In today’s age of social media and Generation Z (Gen Z) "taking over" the world, there is a new modern approach to military defence. Ordinary citizens record military activities on their phones and post videos on social media. The social media app TikTok, which is often associated with dance trends, is currently being used to watch a very different kind of choreography: the movement of military forces that could be on the brink of a new severe conflict on European soil (Britton and Mulligan, 2022). The app has recently come into the spotlight as tensions between Russia and Ukraine have led to what could be called "the first TikTok conflict" (Bowman, 2022). Videos of Russian troops gathering at the borders of Ukraine are widely distributed on TikTok (Sonne et al., 2022).
Czech and European news outlets reported that the current crisis unfolding between Ukraine and Russia is forcing a company that produces Unmanned Aerial Vehicles (UAVs) to halt their branch in the latter country. The company in question is the Czechia based Primoco UAV, which has business manufacturing drones. With Czechia being a NATO and EU member, as the crisis began, the company has faced several challenges in Russia and decided to shut down its operations at the end of January. As of now, Primoco UAV is still in business but not in Russia. After the halt, their Russian subsidiary AO Primoco BPLA was sold to Russian buyers.
The ongoing crisis in eastern Ukraine has resulted in Ukraine and Poland seeking closer defence ties to the UK. This desire for closer cooperation has now become codified in a new security pact between the two eastern European countries and the UK, announced on 17 February 2022. According to the Ukrainian Foreign Ministry, the agreement seeks to deepen ties between the three countries in vital areas of national defence, primarily “in matters of cyber security, energy security and countering disinformation.” Further details of what the security pact entails are expected soon, as the three countries are expected to publish a “yet-to-be-developed memorandum of understanding” in the coming days.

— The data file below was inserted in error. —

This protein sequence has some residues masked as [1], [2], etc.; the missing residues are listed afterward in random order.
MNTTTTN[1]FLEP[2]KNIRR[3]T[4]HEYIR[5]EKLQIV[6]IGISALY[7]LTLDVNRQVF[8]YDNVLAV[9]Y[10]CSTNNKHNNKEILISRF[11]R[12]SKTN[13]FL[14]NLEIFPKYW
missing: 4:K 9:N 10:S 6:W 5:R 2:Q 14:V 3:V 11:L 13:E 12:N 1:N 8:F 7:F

As tensions continue to build surrounding the possible invasion of Ukraine by the Russian military, one issue has stood out as a potential point of tension: the Nord Stream 2 pipeline. A significant part of the European Union (EU) still depends on imported natural gas as a source of energy. A sizeable part of that comes from the Russian Federation, the primary import of natural gas to the EU, amounting to 40% of imports (Euractiv, 2022). In that context, any tension with Russia has the potential of having serious consequences for the energy supply of the Union. Russia has been known to use this leverage in negotiations in the past, such as when it turned off all supplies to Ukraine in January 2006 over a dispute regarding payments (Parfitt, the Guardian, 2006). At the time, this has pushed the EU member states to realise the danger of depending on Russia for energy, and incited them to pursue other sources, as well as increase storage capacity in case the EU’s supply was ever cut.
NATO member Turkey and its Black Sea ally Ukraine have agreed to coproduce Turkish-made military drones at a production site in Ukraine. The Ukrainian Defence Minister Olesii Reznikov has recently made public the bilateral agreement between Turkey and Ukraine in the military defence industry.